Quincy and Indian Valley- Sierra Tahoe

Quincy and Indian Valley

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Quincy and Indian Valley
Sierra Tahoe Hatch Selection

Suggested Flies for Quincy and Indian Valley:

Parachute Adams #14-16
Humpy #14
Elk Hair Caddis #12-16
Stimulator #14-16

Royal Trude #10-12

GB Hares Ear #12-18
BH Prince Nymph #12-18
BH Flashback Pheasant Tail #12-18
Copper John #16-18
BH Zug #14-20

Woolly Bugger, Black or Brown, #10
Krystal Buggers #10
TS BH Bugger, Hex #8
Muddler Minnow #8
Marabou Leech #8-10


It's on Highway 70 in Northern California in the northern end of the Sierra Nevada mountain range. Quincy is located between Oroville, CA and Portola, CA. To the North on Highway 89 is Greenville, CA and then Chester, CA. Quincy is at 3,432 feet elevation which brings snow in the Winter. During snow storms and fog, check for road conditions before traveling there. Highway 70 on the West side of Quincy is the North Fork Feather River in the Feather River Canyon which is over an hour's drive on windy roads and through some great tunnels and over some great bridges. Coming from the East is around an hour and a half drive from Reno, more or less.

The East Branch of the North Fork Feather originates at the confluence of Indian Creek and Spanish Creek near Paxton. It flows about 10 miles until it reaches the confluence of the North Fork Feather. The are no dams on the East Branch but the water tends to warm up considerably during the Summer months, particularly from Indian Creek. The best access is at the Paxton bridge where the East Branch originates. During snow melt, the river flows over 300 cfs but by the end of June, the flows will be closer to 50 cfs and the river looks more like a creek. The East Branch has riffles, pocket water, runs, and pools. The East Branch has Rainbows, Browns, and Smallmouth Bass, mostly in the 8-10 inch range.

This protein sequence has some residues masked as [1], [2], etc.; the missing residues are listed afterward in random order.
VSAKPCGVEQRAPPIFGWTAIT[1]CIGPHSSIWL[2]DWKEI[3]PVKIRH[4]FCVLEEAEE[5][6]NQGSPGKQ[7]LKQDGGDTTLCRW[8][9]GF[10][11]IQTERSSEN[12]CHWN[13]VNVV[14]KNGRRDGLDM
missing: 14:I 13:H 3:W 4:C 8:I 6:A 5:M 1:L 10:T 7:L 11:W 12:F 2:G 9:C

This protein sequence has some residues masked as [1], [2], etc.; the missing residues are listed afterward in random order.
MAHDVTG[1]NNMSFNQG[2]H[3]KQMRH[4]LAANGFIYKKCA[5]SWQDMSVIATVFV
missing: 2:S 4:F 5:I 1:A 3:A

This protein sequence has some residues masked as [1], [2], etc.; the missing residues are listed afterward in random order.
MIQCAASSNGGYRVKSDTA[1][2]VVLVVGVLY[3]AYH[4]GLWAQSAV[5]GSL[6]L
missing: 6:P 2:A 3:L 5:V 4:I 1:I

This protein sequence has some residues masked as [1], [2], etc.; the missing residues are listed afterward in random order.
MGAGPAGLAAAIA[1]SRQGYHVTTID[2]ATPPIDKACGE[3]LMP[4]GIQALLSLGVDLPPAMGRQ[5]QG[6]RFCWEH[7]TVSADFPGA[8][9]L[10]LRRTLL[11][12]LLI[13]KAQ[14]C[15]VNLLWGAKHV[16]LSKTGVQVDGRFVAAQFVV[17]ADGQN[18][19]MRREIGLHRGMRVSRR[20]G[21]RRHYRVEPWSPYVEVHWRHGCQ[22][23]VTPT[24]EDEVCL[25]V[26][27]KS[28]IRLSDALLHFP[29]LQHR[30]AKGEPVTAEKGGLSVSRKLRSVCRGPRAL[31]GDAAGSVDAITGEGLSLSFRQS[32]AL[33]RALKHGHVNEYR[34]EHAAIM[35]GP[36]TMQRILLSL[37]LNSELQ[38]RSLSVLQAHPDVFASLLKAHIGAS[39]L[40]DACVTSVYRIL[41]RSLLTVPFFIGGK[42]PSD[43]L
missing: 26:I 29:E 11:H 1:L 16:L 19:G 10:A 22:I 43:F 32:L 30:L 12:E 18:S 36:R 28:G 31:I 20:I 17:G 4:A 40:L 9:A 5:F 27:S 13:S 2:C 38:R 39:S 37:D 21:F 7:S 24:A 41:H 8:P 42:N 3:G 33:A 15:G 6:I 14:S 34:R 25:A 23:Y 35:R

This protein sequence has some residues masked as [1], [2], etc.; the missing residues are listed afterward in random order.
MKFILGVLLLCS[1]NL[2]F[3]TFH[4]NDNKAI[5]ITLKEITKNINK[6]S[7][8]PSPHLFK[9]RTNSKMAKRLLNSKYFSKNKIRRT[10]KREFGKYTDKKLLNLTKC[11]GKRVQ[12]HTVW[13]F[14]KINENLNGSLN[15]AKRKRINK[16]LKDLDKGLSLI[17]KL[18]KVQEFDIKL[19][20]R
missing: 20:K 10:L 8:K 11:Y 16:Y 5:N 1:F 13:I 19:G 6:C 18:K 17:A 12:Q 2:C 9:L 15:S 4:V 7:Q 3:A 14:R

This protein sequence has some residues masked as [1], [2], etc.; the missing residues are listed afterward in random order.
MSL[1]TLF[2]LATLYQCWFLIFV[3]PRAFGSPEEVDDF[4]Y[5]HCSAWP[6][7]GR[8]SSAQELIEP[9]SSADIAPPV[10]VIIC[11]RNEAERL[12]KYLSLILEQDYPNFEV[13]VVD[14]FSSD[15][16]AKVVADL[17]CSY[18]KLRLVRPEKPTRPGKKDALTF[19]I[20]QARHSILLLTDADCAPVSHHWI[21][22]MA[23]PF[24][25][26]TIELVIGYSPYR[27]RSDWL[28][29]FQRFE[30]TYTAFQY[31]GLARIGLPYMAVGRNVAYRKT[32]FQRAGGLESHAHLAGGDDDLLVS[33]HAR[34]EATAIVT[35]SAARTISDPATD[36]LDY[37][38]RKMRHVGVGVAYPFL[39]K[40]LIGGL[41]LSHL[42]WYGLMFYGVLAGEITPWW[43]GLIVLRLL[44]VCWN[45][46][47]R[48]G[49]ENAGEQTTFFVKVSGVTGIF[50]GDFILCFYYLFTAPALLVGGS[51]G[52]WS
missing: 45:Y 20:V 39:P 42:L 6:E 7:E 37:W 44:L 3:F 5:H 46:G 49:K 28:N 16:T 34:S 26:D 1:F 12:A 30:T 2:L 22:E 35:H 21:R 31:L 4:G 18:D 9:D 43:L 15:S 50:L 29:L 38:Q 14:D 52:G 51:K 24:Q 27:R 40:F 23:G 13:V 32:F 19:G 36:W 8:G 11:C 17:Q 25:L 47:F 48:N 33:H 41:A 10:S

Spanish Creek originates from the east side of Spanish Peak and flows through Meadow Valley and Quincy. It flows northwest within a gorge that includes the Union Pacific Railroad line until it meets with Indian Creek. This provides about ten miles of fishable water, including pocket water, runs, riffles, and large pools. Spanish Creek tends to retain cooler water for a longer period of time than Indian Creek and other tributaries due to springs that flow into the creek. Early season is best and usually has good fishing until mid-July when flows become slow and temps get too warm. There is a resident population of Browns and Rainbows. The waters near the campgrounds and parks used to get stocked with hatchery trout but this was discontinued after 2010. Another good stretch is downstream from Oakland Camp, at the end of the paved Oakland Camp Road, a dirt road continues to follow the creek downstream for another two miles. This section can have both resident Rainbows and Browns, usually 8-12 inches, with some Browns up to 18". Spanish Creek can have hatches of Caddis, Mayflies, and Stoneflies allowing the use of both dries and nymphs.